Wednesday, July 15, 2009

One Little Found Rose.

I have this cute little polyantha rose that I call Sumerduck Cemetery … because I found it beside a grave in a cemetery in Sumerduck, Virginia.

Sumerduck Cemetery Polyantha

The bush was a little more than 2 feet tall, sticking out the top of a struggling clump of hosta. I took a small cutting that day, and I was able to root two plants from it. I also trimmed some of the dead wood off the mother plant … I believe we should leave roses in better condition that they were when we found them.

As I was coming home from Culpeper yesterday afternoon, I stopped at the cemetery to check on the little rose. Here’s what I found:

Embrey Grave w/o Sumerduck Polyantha

The rose is completely gone. I dug through the heap of hosta, hoping to find something underneath … there’s no sign of it. I don’t know if it was a victim of our extreme drought last summer, or if it died because of the unseasonable cold last winter, or if someone was tidying up and removed it.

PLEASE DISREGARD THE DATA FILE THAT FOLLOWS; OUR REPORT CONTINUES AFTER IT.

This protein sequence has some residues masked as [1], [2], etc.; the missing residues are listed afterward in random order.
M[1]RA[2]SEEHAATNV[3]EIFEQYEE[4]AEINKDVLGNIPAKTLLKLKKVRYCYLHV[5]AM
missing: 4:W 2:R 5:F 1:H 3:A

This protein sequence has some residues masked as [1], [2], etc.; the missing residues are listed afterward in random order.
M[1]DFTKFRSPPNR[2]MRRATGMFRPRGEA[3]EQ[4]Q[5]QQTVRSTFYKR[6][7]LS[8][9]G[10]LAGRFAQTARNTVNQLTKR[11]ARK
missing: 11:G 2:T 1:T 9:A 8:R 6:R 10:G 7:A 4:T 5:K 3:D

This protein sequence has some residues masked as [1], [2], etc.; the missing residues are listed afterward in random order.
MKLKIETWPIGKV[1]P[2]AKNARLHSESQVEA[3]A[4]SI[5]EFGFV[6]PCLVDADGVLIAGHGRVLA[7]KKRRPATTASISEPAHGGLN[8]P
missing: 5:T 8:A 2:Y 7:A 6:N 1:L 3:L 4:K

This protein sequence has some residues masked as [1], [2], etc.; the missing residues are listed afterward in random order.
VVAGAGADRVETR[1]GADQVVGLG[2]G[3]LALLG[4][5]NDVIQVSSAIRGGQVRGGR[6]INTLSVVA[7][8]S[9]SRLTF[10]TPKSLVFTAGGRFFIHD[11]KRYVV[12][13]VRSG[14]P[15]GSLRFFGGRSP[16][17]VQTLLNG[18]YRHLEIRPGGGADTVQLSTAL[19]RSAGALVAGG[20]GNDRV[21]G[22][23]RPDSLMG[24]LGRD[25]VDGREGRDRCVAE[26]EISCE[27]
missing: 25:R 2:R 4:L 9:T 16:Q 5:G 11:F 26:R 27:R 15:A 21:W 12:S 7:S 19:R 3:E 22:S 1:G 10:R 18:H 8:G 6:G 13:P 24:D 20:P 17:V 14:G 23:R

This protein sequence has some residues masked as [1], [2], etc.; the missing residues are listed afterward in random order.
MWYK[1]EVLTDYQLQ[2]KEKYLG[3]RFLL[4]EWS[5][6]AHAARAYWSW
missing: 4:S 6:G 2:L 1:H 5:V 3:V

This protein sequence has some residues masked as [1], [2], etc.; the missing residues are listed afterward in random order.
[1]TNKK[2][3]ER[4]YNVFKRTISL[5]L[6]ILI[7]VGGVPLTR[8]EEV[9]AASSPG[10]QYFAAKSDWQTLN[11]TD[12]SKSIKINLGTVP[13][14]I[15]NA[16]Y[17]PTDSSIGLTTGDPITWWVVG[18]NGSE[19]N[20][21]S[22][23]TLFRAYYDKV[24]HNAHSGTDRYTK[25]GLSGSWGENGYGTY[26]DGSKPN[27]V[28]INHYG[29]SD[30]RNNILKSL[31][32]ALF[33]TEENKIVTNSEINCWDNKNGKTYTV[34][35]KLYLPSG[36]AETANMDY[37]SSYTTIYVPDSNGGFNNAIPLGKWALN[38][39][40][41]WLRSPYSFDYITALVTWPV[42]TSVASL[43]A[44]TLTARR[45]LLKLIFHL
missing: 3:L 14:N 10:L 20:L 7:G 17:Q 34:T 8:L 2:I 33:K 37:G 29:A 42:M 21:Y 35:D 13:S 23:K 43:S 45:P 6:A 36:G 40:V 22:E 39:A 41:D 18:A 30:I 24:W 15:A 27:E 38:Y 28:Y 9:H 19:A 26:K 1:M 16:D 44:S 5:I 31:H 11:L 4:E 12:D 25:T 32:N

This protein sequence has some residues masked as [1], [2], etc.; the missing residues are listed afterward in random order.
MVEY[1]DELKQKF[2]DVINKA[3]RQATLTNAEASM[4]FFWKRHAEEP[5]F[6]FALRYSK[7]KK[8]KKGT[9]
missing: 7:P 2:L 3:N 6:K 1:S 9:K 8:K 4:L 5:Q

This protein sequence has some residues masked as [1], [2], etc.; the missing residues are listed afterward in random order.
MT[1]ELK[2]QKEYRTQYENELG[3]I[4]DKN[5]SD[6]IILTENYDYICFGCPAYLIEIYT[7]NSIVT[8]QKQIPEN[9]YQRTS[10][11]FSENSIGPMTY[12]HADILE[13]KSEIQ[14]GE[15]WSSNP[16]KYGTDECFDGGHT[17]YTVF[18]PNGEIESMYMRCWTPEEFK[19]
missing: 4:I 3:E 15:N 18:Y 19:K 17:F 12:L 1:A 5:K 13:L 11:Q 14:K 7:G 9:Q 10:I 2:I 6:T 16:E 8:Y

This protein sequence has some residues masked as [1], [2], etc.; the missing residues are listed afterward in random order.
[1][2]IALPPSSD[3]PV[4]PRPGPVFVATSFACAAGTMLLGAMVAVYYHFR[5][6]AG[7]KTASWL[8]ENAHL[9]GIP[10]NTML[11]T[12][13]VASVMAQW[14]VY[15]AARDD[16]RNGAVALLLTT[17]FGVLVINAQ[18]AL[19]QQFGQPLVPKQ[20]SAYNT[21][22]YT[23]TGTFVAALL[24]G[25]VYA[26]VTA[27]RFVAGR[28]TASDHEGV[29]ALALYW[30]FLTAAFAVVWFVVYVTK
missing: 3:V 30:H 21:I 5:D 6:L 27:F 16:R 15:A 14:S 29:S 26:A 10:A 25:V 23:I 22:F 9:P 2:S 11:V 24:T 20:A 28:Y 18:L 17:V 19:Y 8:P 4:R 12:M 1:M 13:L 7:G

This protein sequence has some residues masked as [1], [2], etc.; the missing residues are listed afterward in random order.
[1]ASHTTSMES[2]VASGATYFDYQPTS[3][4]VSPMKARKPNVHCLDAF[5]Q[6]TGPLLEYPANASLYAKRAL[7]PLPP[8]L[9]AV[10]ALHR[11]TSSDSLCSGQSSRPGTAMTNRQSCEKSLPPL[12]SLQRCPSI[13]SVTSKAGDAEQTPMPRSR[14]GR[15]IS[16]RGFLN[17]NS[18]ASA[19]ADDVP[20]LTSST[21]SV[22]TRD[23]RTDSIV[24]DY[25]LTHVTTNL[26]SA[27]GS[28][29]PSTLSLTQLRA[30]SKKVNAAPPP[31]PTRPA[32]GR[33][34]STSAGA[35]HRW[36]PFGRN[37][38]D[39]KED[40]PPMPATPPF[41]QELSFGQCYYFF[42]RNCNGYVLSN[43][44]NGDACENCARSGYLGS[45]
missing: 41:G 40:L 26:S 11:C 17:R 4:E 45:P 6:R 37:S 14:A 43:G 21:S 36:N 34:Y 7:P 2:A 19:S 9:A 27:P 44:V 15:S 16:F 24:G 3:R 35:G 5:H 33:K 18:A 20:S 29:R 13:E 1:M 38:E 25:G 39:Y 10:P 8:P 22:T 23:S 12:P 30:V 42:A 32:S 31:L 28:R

Things like this happen all the time. There are roses in a cemeteries/old house sites/vacant lots that die from weather, are weed-wacked, sprayed with herbicide, cut down, dug out, bull-dozed, etc. I hope there are other people who feel the loss of the heritage that this rose represented.

I’m glad I took a cutting that day I found it. This rose, whatever its identity, will live on in my garden … and your garden, too, if you choose to buy it while you’re here.


  1. What do you have in your rose rustling kit??

  2. I have pruners, gloves, paper towels, a bottle of water, gallon zip-loc bags, a pencil, and some labels in an old styrofoam cooler from 7-11.


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